June 17, 2010

Effective July 1, all Canadian cattle must be tagged with an approved radio-frequency identification (RFID) tag prior to movement from their current location or farm of origin. These tags will replace the bar-coded dangle tags.

“A strong traceability system will help Canadian producers get the premium prices their top-quality products deserve around the world,” says Ag Minister Gerry Ritz. “With RFID technology, we’ll be better able to trace an animal, which is not only important to human and animal welfare but also key to the sustainability of the Canadian livestock industry as a whole.”

Darcy Eddleston, Canadian Cattle Identification Agency (CCIA) chair, says CCIA worked with government to move forward on traceability and believes delisting the bar-coded tag will advance traceability initiatives. “Although this change may be an additional one-time process for some producers, the ability to easily capture information from the RFID tags will help all producers in the long run,” Eddleston says.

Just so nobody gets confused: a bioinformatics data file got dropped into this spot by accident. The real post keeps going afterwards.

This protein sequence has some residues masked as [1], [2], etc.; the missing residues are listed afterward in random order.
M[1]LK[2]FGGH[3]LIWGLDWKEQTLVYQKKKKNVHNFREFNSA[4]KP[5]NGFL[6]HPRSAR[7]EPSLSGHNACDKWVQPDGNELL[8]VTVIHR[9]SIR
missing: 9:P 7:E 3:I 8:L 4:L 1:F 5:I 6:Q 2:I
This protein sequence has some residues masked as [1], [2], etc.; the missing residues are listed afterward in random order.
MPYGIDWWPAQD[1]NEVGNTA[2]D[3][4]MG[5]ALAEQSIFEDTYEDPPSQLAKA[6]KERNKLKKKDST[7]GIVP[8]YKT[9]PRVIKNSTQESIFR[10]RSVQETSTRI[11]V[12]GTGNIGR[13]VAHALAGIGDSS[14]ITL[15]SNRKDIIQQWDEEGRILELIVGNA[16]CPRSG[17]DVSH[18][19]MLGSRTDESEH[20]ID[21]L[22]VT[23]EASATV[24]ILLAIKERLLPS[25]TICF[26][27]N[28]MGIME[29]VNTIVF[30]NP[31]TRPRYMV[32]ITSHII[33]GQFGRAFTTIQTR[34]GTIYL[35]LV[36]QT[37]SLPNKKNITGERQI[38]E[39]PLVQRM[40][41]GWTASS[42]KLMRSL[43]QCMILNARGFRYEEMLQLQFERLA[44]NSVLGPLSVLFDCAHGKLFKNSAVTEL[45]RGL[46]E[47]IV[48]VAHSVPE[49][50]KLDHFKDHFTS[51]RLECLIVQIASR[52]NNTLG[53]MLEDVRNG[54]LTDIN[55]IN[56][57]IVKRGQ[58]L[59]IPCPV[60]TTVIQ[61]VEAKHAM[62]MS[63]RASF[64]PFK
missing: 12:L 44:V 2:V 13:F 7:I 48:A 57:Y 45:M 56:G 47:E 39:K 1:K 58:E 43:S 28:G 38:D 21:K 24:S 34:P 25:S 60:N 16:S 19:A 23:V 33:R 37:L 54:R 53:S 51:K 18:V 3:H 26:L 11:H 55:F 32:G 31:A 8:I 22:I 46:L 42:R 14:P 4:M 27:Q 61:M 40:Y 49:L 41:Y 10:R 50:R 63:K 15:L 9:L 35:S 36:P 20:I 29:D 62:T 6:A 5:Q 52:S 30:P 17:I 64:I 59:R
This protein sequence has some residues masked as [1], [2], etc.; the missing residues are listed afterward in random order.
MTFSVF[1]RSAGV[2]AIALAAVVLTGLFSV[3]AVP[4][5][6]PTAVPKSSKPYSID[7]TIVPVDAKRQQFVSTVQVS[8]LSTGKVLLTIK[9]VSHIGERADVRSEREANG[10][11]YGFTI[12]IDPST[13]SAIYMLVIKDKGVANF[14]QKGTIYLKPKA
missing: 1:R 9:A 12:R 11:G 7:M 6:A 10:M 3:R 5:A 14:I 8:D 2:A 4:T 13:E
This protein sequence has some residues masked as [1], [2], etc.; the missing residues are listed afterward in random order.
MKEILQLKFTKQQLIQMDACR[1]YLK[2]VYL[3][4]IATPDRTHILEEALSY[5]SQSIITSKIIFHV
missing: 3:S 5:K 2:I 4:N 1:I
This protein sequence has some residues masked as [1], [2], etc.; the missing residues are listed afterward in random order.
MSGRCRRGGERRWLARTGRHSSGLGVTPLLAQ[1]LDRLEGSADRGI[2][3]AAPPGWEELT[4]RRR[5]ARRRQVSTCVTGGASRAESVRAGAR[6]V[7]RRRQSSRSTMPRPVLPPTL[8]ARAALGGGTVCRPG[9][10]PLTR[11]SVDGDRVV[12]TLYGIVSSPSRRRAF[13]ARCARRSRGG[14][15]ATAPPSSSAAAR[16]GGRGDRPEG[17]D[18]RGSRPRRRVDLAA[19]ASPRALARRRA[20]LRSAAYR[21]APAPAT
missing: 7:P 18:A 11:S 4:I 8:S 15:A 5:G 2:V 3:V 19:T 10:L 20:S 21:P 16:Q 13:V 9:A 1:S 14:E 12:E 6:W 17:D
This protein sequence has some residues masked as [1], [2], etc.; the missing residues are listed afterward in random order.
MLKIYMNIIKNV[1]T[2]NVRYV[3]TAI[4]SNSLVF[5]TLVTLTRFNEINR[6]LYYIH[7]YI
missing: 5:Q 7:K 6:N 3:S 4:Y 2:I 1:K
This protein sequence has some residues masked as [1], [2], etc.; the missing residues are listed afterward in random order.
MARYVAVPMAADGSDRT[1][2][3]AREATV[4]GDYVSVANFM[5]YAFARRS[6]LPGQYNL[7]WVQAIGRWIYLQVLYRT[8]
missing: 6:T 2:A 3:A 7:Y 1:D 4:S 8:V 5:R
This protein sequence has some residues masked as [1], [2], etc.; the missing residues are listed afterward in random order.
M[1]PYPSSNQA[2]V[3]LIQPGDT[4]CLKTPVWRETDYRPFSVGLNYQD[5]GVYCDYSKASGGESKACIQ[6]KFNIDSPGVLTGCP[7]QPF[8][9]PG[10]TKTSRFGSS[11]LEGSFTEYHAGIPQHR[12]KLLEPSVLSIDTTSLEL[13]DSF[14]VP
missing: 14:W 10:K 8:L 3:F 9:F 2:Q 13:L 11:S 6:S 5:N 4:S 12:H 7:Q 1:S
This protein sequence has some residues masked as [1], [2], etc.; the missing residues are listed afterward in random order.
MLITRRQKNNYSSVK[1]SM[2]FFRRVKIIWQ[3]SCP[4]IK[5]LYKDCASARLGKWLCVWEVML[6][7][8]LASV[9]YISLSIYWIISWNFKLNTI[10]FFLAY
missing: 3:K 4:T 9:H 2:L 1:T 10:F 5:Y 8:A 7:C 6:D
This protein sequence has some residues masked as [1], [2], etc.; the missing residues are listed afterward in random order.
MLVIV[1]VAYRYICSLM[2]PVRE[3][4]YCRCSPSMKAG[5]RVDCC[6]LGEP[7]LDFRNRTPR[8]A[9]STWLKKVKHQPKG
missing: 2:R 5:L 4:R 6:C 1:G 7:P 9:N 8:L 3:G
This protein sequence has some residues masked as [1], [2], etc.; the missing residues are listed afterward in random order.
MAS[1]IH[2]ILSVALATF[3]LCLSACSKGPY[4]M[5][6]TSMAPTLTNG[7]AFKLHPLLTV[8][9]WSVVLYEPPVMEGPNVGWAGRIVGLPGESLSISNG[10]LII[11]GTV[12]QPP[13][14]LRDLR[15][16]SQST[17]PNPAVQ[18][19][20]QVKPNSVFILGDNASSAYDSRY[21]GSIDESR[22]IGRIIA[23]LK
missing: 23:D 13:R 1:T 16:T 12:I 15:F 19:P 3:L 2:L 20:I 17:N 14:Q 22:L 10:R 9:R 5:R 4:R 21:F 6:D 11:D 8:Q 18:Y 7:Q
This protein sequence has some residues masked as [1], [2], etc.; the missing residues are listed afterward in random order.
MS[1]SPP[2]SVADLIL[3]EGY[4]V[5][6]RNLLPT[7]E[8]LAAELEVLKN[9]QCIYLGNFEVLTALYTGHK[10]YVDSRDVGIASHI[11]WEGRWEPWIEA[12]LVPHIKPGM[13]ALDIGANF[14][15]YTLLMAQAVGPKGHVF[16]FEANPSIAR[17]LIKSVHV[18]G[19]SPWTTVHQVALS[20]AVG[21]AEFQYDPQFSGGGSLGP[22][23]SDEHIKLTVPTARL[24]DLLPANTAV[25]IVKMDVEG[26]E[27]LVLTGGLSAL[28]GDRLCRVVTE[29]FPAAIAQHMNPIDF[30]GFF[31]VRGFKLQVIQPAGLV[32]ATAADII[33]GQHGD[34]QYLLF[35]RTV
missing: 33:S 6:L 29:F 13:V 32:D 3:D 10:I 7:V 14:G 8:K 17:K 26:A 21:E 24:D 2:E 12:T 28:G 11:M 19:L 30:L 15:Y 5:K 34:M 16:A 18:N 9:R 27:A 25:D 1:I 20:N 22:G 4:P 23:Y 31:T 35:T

“RFID technology is critical to advancing the traceability system and maintaining the speed of commerce that our producers require to remain competitive in the marketplace,” adds Travis Toews, Canadian Cattlemen’s Association president. “The delisting of bar code tags is an important step in enhancing our national ID and traceability system.”

The Canadian Food Inspection Agency (CFIA) enforces national ID and movement reporting requirements for cattle and bison under the authority of the Health of Animals Regulations. For more info on Canada’s livestock ID systems, or assistance cross-referencing data in the Canadian Livestock Tracking System, visit www.canadaid.ca. For more on traceability in Canada, visit www.inspection.gc.ca.

Thegovmonitor.com